Audrey Tan, representing the University of North Texas NCAA DI women’s golf team, recently won Barstool Sports’ inaugural Let Them Play Classic at Whirlwind Golf Course at Wild Horse Pass in Phoenix.
Amidst the unique circumstances surrounding the college event, there was also a great lesson in golf equipment to be learned from Tan’s winning gear setup. Tan, who shot a nine-under-par total in the 54-hole event, uses golf clubs and shafts that may surprise amateurs who are used to analyzing the gear of PGA Tour pros.
Her putter may also shock any golfer who thinks a putter needs a grip on it. That’s right, Tan uses a Piretti Rev 2.0 putter that doesn’t have a grip on it. The catch here, though, is that the putter shaft is actually specifically engineered to use without one.
Tan’s Paderson Kinetixx Tuned Red putter shaft is built with low torque to reduce twisting, and it’s designed to provide better energy transfer for more forgiveness. The shaft is wide enough to replace a standard or mid-size grip, and it has what Paderson calls a “High-Tac aerospace polymer membrane” on the handle portion.
Without a true grip to act as a barrier between the player’s hands and the shaft, though, reducing vibrations is vital for feel and consistency. That’s why Paderson uses a butt cap system that filters vibrations. According to Tan, her club builder also installed an additional dampener in the tip section of the shaft.
With convention already out of the equation, let’s get into Tan’s iron setup.
Most golfers use iron sets that include a 4-iron, or at least a 5-iron. Those clubs are seen as a prerequisite for most. But, like Michelle Wie West, Tan’s set only goes up to the 6-iron.
Tan uses Ping Women’s Rhapsody club heads (6-PW), equipped with Graphite Design G-Tech shafts. The flexible graphite shafts are designed to launch the ball high, and their stock weights are just 80 grams (many of the popular steel shafts used on the PGA Tour measure 120-135 grams). The Rhapsody club heads, which are made for women, are also built for higher launch, and their lighter weights help to increase swing speed.
To replace her 4-and-5 irons, Tan uses 22- and 25-degree PXG 0317 hybrids — and she’s absolutely worn out the center of the faces on them.
Hybrids, compared to irons, have larger head sizes and are built to provide greater speed, forgiveness, versatility, and higher ball flights. While many golfers opt for long irons instead of hybrids for control, it’s more difficult to create height and spin with a long iron, especially from poor lies. At Tan’s relatively slower swing speeds, at least compared to PGA Tour players, she wants the added launch.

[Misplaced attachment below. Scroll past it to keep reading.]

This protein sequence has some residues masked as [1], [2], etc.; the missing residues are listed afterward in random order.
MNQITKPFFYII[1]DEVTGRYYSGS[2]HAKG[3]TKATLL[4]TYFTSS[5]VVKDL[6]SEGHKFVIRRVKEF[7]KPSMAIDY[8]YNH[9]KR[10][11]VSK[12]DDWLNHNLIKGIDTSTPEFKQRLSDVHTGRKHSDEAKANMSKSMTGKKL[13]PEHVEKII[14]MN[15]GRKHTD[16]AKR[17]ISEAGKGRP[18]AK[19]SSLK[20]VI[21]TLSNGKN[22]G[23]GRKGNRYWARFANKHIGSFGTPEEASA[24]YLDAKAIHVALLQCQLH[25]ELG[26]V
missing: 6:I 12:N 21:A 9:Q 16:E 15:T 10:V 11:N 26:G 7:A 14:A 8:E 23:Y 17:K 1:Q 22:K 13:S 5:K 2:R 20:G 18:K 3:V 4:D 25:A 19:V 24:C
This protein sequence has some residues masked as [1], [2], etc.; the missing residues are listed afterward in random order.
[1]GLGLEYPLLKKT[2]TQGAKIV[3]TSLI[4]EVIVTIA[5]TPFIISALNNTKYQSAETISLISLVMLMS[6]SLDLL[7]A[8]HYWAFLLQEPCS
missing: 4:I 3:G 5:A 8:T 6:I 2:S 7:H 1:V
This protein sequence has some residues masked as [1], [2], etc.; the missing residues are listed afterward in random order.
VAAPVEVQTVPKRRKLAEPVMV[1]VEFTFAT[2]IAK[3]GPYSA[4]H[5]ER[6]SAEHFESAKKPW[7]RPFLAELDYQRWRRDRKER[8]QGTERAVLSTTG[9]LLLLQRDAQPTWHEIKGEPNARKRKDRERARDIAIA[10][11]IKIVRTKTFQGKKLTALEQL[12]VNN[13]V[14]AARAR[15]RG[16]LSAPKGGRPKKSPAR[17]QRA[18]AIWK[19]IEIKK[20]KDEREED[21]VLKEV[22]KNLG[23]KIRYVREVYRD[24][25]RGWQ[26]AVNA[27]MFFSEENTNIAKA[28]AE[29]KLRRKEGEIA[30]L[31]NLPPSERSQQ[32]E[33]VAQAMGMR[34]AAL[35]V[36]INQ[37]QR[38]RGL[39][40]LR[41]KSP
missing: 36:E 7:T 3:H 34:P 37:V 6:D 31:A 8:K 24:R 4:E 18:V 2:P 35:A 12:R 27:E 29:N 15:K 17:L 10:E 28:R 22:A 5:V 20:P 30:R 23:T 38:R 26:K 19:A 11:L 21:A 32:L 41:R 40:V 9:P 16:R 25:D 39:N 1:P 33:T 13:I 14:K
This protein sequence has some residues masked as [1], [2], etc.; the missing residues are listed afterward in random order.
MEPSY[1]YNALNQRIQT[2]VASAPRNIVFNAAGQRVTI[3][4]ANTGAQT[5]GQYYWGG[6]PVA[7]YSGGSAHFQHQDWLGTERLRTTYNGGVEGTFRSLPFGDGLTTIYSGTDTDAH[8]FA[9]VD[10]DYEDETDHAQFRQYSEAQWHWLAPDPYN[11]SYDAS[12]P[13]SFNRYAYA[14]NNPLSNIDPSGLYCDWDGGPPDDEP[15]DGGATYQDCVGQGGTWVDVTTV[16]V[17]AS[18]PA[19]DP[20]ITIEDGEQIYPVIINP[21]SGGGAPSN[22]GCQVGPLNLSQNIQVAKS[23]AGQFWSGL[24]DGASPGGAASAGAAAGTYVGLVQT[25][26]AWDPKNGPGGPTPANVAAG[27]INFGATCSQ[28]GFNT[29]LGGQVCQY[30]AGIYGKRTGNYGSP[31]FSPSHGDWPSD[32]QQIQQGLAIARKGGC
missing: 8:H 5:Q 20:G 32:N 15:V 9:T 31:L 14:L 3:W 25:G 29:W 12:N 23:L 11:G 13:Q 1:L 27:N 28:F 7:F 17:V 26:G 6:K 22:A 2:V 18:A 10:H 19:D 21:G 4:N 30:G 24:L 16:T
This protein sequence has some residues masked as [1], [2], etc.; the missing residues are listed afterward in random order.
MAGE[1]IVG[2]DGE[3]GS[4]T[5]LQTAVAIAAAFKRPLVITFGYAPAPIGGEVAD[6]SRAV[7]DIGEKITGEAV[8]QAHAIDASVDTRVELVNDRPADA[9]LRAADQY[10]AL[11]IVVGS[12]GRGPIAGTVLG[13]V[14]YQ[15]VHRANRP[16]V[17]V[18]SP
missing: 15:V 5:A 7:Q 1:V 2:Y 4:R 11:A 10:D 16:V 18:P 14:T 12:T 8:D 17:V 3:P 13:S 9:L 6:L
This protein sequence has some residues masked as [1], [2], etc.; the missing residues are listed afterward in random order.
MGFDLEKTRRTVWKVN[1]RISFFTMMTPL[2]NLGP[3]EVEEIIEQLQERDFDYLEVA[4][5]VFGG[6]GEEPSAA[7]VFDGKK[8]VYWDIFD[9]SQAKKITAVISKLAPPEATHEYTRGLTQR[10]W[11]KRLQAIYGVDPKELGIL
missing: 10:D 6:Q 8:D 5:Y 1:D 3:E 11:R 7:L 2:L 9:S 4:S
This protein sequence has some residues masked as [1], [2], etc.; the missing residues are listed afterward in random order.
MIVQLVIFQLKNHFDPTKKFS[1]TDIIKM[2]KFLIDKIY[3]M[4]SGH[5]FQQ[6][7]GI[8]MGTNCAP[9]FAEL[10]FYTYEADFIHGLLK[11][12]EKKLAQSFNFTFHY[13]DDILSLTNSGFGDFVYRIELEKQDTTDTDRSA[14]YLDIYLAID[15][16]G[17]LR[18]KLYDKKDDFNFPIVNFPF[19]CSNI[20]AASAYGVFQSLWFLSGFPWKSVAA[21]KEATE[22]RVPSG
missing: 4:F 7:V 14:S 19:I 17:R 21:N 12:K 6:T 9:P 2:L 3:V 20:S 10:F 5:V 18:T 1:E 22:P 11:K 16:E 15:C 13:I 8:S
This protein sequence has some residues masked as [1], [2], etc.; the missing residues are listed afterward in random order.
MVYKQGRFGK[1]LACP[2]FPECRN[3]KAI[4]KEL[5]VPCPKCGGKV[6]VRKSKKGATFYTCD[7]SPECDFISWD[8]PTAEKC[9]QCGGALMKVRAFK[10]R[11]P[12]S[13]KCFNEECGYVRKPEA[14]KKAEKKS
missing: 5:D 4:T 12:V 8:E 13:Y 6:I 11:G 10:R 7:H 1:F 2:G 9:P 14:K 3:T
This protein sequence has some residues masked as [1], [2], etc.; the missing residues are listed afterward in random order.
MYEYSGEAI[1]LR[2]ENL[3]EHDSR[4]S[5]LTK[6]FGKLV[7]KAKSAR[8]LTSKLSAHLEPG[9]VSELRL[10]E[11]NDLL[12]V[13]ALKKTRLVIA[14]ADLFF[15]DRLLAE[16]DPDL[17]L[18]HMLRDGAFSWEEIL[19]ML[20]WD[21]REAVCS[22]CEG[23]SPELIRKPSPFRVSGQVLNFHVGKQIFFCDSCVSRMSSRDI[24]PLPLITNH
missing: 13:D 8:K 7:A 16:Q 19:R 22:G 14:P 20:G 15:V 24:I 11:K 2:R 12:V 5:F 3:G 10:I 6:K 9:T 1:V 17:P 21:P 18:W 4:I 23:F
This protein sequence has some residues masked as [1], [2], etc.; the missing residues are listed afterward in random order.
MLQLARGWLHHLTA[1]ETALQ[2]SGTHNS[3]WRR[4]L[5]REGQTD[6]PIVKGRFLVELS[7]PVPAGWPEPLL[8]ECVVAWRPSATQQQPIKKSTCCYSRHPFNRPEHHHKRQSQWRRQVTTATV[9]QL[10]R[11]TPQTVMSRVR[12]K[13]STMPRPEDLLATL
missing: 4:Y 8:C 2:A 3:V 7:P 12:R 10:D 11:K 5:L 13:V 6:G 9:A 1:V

At the top end of her bag, Tan uses a Titleist TSi3 driver (Mitsubishi Kuro Kage 55-gram S-flex shaft) with the SureFit weight in the draw-biased setting. Since Tan’s miss tends to be on the heel portion of the face, the heel-ward weight helps place CG (center of gravity) behind her impact location to gain speed, and the configuration helps reduce slice spin.
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Titleist TSi3 Driver
OUR TAKE: We can’t get over how amazing the face on the TSi drivers look, feel, and perform. Said an excited club tester, “It’s a bit bubbly looking, but the ball flies hot off the clubface.” Said another, “It’s the number one driver that I’ve tried.” Those are high praises for Titleist, considering the challenge it was to build a driver with a clubface made from an incredibly unique, aerospace-grade titanium.
THE DETAILS: The new titanium clubface features Multi-Dimension Stability for a tighter spin range between shots hit on an off the center of percussion. Improved aerodynamics help to include clubhead speed and carefully positioned weights optimize launch conditions. Comes in two models; the TSi2 for maximum distance, and the TSi3 for added control and weight CG manipulation via the SureFit CG track adjustability bar. Both models come with adjustable hosels for custom-fit ballflights.
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Filling out her bag, Tan has a Callaway Rogue fairway wood (Fujikura Speeder Evolution S-flex shaft) and a set of Yururi raw wedges (with Graphite Design G-Tech shafts, just like her irons).
Based on the wear marks on the faces of her clubs, Tan is a consistent ball-striker, but she uses technology in ways that help her maximize performance and keep up with the competition. Simply put, she uses clubs that are built for her particular swing, speed, and physical capabilities.
For amateurs searching for their right gear setup, it’s important to gain an understanding of your game. Here are a few questions, based on Tan’s setup, to ask your trusted club fitter or teaching professional next visit:
- What is my swing speed with my driver, and what shaft flex category does that place me in (A, L, R, S, or X-flex)?
- Can adjusting the weight in my driver head provide me better performance?
- What is my launch angle and spin rate with my 5-iron, and are those numbers too high or too low relative to my swing speed?
- Would I be better suited using hybrids, or high-lofted fairway woods, in place of my long irons?
Want to overhaul your bag for 2021? Find a fitting location near you at GOLF’s affiliate company True Spec Golf. For more on the Let Them Play Classic, check out our full interview with Barstool Riggs below!